The Five Hindrances are one of the most useful and practical numbered lists in the Buddhist canon. They describe common obstacles that arise when we meditate.
In this post, I will review what the Five Hindrances are and how to work with them in meditation. If you meditate, I strongly recommend you memorize the Five Hindrances and incorporate them into your meditation practice.
These are the Five Hindrances as classically presented: sensual desire, ill will, sloth and drowsiness, restlessness and anxiety, and uncertainty.
Monks, there are these five hindrances. Which five? Sensual desire as a hindrance, ill will as a hindrance, sloth & drowsiness as a hindrance, restlessness & anxiety as a hindrance, and uncertainty as a hindrance. These are the five hindrances. — Nivarana Sutta: Hindrances, AN 9.64
In the system of meditation we use at the Monastic Academy, we have shorthand names for the Five Hindrances: Want, Hate, Stupor, Agitation, and Doubt.
Want or sensual desire is the desire for pleasant things of this world, or for the removal of their opposites, like pain or discomfort. The most obvious form of this is desire for sexual pleasure, but this also includes other forms as well, such as craving for a particular food.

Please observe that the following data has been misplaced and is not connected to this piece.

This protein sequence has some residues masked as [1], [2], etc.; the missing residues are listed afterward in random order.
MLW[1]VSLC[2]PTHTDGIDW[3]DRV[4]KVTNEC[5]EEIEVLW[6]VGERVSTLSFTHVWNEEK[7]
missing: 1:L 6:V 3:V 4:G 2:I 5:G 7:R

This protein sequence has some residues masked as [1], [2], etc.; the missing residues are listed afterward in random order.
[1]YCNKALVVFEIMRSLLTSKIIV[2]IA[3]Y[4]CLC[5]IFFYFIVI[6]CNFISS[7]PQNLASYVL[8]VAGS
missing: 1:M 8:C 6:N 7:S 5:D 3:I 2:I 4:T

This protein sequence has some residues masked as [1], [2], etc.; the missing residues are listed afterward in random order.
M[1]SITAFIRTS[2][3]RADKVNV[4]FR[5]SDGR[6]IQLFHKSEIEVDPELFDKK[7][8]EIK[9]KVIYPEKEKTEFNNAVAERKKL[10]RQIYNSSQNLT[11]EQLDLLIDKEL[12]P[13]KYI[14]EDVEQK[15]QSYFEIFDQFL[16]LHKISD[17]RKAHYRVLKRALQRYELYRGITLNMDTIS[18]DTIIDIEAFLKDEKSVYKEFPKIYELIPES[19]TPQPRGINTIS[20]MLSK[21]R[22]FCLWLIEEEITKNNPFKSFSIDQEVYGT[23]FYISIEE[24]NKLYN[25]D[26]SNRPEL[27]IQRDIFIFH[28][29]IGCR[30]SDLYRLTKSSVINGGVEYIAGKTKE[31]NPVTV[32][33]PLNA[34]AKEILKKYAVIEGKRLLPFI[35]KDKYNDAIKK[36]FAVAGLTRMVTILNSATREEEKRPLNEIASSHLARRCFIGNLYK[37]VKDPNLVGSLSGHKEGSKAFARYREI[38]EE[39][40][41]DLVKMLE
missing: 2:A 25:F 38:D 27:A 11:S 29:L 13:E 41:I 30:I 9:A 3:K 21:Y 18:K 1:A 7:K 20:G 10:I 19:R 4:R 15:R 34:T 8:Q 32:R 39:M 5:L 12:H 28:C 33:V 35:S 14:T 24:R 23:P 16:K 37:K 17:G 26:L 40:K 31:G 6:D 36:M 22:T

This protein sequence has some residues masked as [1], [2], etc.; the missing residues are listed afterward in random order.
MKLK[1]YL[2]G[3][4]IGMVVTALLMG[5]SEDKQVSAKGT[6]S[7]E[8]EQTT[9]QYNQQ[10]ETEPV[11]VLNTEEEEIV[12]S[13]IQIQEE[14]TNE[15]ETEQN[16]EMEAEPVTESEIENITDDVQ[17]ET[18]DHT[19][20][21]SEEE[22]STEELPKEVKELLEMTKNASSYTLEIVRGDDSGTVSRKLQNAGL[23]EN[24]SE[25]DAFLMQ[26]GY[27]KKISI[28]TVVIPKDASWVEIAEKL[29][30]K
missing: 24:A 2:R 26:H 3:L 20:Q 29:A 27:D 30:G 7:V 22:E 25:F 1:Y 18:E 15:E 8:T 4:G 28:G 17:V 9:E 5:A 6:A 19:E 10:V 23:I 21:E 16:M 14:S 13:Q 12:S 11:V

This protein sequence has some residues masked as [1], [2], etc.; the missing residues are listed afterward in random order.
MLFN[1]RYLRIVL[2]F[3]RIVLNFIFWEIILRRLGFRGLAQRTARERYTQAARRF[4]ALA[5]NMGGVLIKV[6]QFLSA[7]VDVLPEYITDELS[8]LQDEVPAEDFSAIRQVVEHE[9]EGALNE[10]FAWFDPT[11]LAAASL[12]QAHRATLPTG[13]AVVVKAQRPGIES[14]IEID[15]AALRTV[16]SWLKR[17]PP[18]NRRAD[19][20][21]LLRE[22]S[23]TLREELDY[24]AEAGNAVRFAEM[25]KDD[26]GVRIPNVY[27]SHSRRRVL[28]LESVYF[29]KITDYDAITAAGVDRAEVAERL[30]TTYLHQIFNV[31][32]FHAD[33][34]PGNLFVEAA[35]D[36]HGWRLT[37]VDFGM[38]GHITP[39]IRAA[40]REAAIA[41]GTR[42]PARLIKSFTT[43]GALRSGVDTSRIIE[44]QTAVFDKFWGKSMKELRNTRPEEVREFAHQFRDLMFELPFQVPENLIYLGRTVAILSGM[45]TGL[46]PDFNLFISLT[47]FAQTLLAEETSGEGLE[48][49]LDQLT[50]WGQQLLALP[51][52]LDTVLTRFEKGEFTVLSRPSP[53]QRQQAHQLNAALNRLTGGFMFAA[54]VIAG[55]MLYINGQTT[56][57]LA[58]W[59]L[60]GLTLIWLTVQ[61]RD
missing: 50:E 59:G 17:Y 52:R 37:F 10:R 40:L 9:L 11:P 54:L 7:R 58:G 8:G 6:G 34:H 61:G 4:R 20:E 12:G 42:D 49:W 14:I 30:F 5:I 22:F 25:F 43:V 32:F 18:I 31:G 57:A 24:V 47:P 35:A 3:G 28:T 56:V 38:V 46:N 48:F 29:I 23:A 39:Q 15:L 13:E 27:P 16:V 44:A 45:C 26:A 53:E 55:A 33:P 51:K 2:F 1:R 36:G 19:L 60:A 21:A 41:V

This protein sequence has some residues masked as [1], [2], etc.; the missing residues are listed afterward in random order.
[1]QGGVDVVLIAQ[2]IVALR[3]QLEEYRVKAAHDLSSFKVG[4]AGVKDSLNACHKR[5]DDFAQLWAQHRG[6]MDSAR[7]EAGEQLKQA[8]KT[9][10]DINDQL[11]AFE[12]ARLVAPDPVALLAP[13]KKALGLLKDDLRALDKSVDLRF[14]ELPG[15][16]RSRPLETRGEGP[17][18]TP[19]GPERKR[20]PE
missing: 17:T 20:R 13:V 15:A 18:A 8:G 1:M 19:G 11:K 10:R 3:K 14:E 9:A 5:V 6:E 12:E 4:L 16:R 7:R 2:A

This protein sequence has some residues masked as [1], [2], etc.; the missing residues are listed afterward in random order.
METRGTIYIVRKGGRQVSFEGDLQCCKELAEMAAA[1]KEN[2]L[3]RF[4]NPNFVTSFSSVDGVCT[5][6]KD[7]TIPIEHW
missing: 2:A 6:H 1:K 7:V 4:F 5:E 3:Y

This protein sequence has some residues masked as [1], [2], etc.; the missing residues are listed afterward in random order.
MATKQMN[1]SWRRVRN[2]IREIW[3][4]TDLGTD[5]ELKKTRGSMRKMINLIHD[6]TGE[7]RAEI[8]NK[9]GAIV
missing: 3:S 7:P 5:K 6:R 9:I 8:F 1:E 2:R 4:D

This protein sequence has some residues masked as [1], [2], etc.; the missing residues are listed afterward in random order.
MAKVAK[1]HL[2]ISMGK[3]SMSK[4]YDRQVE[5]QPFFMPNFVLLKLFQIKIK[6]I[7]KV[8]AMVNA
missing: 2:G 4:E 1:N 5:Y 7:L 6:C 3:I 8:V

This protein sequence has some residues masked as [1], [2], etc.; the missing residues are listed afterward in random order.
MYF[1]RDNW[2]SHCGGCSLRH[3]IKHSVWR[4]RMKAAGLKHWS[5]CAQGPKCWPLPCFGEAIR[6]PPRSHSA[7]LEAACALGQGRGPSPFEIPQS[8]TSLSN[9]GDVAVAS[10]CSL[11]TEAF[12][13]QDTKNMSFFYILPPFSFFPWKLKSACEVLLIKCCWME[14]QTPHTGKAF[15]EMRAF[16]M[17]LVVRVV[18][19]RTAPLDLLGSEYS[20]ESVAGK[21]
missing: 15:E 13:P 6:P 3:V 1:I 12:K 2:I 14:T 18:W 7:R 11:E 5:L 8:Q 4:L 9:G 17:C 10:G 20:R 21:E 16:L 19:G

Hate or ill will is the desire for a being to suffer or not exist. It can include anger, annoyance, frustration, and criticism. Ill will can be directed towards yourself or others.
Stupor, or sloth and torpor, is a lack of energy. It has two forms: drowsiness or falling asleep, and laziness, an unwillingness to put forth the effort needed to generate mindfulness and concentration.
Agitation, or restlessness and anxiety, is regret about the past or worry about the future. This worry or agitation makes it hard to be calm and focused.
Doubt or uncertainty is having unhelpful reservations about the practice. For example, we can think “Will this technique really work? It seems so simple, following the breath, how could that really help me suffer less?” Or we can have self-doubt come up, believing “I can’t do this.” Alternatively, we can forget why the practice is important to us, and get distracted by less important things. All of these are forms of doubt.